By Shubham Saxena
GO-JEK’s ride services (Go-Car, Go-Ride and Go-Bluebird) all offer dynamic (or surge) pricing to ensure high availability of drivers.
Surge factors for every region we service are computed by approximately 100 go-routines, running on a single server. At peak this service handles ~90K concurrent orders.
Recently, after a release of a new feature on this service, we saw a sharp upward spike in the number of go-routines.
Our system was thrashing with 3 million active go routines spawned. Our best guess: a memory leak.
What actually happened
So, each of these 100 go-routines uses a persistence object to write surge data to our database. It looks something like this:
We were using
repository.NewSurgeRepository()every time we needed to perform a database transaction in the surge calculation operation.
But, initialising a cache object should not result in a spike in active go routines.
We dug further.
Here is how the cache was initialised:
Note that the function
getCleanupInterval() returns a non-zero value based on our configuration. The important thing here is to understand how the method
cache.New(getDefaultExpiration(), getCleanupInterval()) works.
When we call
cache.New, it initialises a new cache with a Janitor like so:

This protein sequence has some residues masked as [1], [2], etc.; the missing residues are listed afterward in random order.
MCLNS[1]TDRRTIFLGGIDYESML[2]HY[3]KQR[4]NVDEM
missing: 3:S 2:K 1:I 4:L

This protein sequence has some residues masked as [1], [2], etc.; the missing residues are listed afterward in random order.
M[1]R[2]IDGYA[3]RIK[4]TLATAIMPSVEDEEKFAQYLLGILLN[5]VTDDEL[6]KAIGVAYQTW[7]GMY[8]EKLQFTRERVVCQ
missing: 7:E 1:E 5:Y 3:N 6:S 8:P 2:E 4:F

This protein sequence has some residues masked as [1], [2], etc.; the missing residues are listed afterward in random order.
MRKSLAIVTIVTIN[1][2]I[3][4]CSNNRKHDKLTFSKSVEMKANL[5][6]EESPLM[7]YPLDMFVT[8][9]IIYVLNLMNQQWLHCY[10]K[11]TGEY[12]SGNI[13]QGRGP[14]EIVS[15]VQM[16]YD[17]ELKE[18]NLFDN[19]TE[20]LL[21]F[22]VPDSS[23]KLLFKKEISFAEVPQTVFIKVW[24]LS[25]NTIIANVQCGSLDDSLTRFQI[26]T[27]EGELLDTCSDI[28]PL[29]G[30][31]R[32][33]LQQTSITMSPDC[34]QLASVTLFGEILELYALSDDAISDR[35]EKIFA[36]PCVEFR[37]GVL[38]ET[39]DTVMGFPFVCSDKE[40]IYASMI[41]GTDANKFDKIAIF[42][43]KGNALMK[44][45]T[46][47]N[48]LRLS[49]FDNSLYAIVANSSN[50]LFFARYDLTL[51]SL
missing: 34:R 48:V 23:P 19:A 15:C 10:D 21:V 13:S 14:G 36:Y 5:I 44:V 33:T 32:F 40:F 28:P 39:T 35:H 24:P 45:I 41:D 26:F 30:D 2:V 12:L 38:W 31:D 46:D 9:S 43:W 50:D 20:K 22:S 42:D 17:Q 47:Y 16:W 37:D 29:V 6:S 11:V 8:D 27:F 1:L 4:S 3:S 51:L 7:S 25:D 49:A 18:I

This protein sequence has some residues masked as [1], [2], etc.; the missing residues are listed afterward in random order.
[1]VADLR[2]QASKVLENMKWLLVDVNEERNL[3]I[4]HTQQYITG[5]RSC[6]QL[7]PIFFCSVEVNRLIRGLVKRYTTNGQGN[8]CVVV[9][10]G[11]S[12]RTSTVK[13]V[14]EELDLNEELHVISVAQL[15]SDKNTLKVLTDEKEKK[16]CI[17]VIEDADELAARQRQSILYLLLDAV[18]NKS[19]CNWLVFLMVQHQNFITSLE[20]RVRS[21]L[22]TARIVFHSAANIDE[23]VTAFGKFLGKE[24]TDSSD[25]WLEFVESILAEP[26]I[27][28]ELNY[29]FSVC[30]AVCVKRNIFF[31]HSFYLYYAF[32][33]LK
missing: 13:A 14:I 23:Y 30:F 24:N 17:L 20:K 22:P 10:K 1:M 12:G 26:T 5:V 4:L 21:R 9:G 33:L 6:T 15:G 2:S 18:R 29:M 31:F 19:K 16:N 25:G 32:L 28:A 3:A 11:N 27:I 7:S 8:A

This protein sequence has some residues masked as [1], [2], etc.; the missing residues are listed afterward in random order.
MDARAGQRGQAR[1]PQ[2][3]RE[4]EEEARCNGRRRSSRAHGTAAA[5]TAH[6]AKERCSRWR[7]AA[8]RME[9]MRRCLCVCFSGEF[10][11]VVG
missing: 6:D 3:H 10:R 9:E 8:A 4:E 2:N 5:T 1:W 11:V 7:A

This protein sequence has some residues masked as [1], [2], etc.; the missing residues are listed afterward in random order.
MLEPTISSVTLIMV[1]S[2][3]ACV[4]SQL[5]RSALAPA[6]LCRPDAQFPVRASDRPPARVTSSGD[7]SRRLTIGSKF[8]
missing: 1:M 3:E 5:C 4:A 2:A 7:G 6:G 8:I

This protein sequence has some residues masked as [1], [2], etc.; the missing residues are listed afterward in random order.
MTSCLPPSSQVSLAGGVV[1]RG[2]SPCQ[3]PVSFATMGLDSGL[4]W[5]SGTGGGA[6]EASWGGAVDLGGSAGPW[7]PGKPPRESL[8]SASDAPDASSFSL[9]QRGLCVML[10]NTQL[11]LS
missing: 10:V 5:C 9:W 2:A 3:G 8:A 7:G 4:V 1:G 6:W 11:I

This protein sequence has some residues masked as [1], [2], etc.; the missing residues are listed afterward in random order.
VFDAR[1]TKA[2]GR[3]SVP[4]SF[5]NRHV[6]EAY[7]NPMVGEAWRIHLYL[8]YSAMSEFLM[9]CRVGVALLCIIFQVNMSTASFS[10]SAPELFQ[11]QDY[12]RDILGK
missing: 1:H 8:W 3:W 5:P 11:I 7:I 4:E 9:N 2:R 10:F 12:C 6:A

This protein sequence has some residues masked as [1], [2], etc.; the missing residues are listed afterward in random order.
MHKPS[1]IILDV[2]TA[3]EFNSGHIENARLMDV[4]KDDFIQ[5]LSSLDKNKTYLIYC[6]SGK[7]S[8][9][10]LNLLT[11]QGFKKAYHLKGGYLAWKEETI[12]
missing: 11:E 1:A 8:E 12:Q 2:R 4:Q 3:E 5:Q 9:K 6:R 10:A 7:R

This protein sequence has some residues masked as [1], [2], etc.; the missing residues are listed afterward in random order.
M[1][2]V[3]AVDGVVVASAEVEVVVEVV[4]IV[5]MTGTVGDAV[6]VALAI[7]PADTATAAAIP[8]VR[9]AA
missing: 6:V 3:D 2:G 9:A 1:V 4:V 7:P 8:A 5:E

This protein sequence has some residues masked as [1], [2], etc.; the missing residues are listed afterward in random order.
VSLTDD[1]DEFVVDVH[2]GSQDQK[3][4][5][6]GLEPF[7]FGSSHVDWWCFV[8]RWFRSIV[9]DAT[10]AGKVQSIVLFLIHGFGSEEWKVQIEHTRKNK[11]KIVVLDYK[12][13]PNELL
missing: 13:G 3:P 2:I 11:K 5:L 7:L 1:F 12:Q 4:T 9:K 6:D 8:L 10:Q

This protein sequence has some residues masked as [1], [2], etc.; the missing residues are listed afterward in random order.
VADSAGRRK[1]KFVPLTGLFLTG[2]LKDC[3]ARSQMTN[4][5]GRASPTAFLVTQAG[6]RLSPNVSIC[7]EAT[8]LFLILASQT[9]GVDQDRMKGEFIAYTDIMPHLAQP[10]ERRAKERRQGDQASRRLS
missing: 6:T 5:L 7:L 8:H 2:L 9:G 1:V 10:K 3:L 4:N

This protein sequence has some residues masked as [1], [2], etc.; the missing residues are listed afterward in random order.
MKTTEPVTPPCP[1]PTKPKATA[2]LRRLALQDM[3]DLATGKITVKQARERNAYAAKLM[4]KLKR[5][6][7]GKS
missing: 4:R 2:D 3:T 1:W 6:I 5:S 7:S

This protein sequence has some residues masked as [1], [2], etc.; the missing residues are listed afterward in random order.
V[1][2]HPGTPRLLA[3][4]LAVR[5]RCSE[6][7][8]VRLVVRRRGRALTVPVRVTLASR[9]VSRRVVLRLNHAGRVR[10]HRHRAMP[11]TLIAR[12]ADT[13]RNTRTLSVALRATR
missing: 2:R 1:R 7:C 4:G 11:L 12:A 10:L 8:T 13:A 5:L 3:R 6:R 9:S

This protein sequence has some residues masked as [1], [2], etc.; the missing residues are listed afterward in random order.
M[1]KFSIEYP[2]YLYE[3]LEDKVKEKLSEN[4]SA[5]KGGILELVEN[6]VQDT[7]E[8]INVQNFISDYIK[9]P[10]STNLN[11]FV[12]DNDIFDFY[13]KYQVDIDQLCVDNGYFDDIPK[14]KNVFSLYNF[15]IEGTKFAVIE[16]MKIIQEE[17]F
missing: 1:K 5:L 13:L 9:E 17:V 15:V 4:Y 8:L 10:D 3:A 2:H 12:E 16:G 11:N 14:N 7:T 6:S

Janitor is a utility which deletes expired elements from the cache every tick in the
Here is how that works:
Note that it initialises a go-routine inside the
runJanitor(c, ci)function as shown below.
This is how Janitor runs:
The problem here is that the Janitor runs an infinite
for loop until the object is garbage collected. By the next tick of the garbage collector, there would already be thousands of go-routines waiting to be garbage collected.
This, then was the reason why active go-routines were spiking into the millions on our production servers.
How we solved it
Creation of a
Repository was originally handled within
Perform like so:
We parameterized and moved this one level up like so:
We basically injected our dependencies (the surge repository) into
Perform is now free of the responsibility of creating a repository for itself and using it (all hail the SRP).
How that solves our problem? It eliminates the large number of repository objects being created that were in turn delaying garbage collection of go-routines.
- SRP matters.
- Avoid running high memory consumption processes in an infinite loop. If you have to, ensure you have monitoring and alerting on available resources.
- Git logs sometimes come in handy to debug code. You can always go back and check from where the anomalies started and take a look at the code that was checked in just before.
- If you are using a third party library, dig into it and understand how it works. It will help you write bug free code.
Mentioning some of the resources I gained some insight from which you might find worth reading.
- http://www.sohamkamani.com/blog/2017/08/24/golang-channels-explained (a good read on go-lang channels)
(Thank you, Chirag Aggarwal for the awesome explanation. 😃)